Like A Virgin: Secrets They Won’t Tell You At Business School, is a compilation of business notes, tips, and replies to letters, by Richard Branson, the well known UK entrepreneur who has over 45 years experience in business.
Within his book, Richard covers a wide range of topics, including goal setting, raising standards, customer service, promoting your business, and how to achieve a work-life balance. I’m interested in all of things, and once I started reading this book, I found it hard to put down.
Richard often promotes himself as a rebel and risk taker, performing stunts when launching new businesses and initiatives, setting adventurous goals which help promote the Virgin brand, and disrupting the markets his businesses enter.
What I found interesting, was that despite all the talk of risk taking and his accounts of bravado, he comes across as being quite grounded. When taking risks, he advises readers to ‘protect the downside’ and ‘have an escape hatch’ so if things don’t go their way, they are not ruined. Richard distinguishes between risk and gambling (he is not a gambler) – one of his favorite games is chess, not cards.
How The Book Is Structured
Seen more as a collection of business notes, the subjects covered don’t always flow smoothly from one chapter to the next and the chapters seem compartmentalized. As Richard mentions in his foreword: “The following pages are a blend of responses to questions I have received, as well as an assortment of my written ramblings…”. This layout makes the book easy to dip into for advice, inspiration and ideas.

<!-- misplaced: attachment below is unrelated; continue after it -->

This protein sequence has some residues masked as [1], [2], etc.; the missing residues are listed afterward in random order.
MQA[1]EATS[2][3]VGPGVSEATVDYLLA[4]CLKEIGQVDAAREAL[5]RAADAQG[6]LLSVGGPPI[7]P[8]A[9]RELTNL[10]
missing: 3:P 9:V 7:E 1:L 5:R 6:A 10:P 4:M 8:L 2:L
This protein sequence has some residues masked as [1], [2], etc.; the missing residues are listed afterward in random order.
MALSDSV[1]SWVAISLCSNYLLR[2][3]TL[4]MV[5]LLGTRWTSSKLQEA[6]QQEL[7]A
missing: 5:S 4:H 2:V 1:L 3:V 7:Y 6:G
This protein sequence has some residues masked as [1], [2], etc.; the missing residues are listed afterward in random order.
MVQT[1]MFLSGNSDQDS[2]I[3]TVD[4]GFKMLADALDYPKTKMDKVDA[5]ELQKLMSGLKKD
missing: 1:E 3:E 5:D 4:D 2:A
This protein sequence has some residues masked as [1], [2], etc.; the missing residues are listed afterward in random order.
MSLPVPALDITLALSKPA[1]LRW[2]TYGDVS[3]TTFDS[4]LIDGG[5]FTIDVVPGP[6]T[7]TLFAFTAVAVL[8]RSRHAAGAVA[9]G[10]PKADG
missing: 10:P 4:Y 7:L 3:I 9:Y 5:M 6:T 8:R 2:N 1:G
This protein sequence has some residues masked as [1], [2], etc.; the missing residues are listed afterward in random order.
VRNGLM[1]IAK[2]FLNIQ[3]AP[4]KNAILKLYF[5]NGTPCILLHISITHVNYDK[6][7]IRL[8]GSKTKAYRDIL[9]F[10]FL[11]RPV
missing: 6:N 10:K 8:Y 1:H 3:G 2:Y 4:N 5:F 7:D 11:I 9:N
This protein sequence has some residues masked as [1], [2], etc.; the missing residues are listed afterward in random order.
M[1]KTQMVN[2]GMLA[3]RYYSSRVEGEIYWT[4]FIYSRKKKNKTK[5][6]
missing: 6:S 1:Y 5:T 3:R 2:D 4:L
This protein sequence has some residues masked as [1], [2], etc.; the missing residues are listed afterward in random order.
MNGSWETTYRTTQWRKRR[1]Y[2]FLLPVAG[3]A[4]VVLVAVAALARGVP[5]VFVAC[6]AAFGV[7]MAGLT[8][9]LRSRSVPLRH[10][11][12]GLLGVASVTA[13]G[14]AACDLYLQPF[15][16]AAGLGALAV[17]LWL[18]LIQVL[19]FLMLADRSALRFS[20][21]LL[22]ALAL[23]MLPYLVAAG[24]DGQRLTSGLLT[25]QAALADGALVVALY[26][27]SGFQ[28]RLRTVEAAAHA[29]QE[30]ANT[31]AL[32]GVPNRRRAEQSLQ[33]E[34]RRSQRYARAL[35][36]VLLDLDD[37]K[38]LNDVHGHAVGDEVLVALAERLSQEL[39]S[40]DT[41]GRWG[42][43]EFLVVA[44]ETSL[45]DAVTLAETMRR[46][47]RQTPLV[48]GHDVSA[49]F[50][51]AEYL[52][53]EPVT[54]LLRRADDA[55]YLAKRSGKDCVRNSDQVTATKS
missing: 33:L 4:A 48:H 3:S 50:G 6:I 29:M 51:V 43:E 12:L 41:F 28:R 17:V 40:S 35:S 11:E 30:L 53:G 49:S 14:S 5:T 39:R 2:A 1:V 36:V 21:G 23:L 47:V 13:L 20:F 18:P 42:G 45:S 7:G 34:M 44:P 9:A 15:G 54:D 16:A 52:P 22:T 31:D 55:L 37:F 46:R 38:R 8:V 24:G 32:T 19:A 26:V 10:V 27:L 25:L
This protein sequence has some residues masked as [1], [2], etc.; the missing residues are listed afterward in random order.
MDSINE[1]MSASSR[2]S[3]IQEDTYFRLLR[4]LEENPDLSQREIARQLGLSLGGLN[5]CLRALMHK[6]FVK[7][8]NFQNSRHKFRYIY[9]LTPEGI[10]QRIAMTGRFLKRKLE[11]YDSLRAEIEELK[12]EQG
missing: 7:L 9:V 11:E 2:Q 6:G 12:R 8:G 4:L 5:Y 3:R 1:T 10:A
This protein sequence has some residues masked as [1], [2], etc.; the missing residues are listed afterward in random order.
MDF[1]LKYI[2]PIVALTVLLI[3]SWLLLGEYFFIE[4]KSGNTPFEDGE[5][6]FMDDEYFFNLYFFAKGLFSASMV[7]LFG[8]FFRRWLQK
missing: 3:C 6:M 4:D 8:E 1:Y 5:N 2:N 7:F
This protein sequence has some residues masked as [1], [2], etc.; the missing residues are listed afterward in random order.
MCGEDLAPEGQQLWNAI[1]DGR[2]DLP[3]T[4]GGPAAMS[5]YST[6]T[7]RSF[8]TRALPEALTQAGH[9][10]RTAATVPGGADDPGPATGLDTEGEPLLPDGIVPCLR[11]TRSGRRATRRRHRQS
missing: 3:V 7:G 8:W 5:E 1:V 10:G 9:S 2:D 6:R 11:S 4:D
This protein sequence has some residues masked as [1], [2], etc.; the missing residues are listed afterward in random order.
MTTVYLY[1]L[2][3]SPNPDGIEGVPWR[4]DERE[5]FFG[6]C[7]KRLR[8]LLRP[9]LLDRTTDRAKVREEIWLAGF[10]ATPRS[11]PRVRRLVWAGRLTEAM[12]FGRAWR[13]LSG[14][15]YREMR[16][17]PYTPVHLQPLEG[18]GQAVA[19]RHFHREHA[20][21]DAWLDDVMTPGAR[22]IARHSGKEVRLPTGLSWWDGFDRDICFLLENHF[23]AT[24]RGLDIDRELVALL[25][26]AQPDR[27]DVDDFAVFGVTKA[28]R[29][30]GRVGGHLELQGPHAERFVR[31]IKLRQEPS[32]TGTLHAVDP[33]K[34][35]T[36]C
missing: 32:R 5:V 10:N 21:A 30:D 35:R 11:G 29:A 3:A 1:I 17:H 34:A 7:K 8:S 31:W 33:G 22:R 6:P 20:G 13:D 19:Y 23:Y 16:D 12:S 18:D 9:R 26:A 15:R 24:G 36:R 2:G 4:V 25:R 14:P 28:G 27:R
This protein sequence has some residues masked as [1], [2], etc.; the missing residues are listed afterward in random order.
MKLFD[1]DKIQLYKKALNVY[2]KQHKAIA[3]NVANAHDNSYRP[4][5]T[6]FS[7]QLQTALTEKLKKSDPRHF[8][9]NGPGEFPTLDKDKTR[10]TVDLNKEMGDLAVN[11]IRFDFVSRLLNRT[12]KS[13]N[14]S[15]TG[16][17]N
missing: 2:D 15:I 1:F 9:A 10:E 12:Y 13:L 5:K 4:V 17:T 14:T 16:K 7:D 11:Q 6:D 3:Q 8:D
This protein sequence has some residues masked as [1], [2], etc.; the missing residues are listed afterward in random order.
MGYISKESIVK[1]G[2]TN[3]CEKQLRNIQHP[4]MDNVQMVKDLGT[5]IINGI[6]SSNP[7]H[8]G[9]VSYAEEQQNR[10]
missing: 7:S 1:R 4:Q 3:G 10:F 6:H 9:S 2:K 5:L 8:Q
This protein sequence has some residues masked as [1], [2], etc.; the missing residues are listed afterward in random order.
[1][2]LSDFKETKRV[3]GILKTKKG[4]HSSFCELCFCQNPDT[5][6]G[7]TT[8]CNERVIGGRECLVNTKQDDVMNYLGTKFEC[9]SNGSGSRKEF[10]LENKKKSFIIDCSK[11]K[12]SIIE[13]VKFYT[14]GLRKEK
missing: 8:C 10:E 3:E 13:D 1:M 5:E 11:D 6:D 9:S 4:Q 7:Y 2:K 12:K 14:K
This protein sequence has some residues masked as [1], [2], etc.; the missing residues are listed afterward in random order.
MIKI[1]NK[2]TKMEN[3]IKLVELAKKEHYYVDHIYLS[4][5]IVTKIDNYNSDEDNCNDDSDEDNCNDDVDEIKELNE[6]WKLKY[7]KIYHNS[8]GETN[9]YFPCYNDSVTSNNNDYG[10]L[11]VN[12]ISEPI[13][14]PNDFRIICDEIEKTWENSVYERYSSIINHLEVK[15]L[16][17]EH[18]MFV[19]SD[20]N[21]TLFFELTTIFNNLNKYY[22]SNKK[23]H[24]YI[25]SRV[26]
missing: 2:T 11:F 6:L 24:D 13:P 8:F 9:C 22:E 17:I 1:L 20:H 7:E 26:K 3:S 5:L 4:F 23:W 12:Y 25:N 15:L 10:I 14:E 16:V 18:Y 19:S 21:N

Includes Questions & Answers
Each day, Richard Branson is sent hundreds of business ideas and questions. A number of chapters feature question and answer sessions from the letters sent to him. I was pleased that a question I was interested in knowing the answer to was addressed. “What would you do if you were starting out today (with investment capital in the four to five figure range)?”.
Bear In Mind…
Whilst this is a positive review, the reader should be made aware the Virgin brand is being promoted throughout the book. With such experience in PR and marketing, I would be surprised if Richard Branson didn’t present his companies in the best light possible. Nevertheless, there is much to be gained by reading this book, which I will read again.
If you are an entrepreneur starting out, an established business person with a team of staff, or you just want to find out about Richard, his lifestyle and how he got to where he is today, there should be things of interest for you within this book.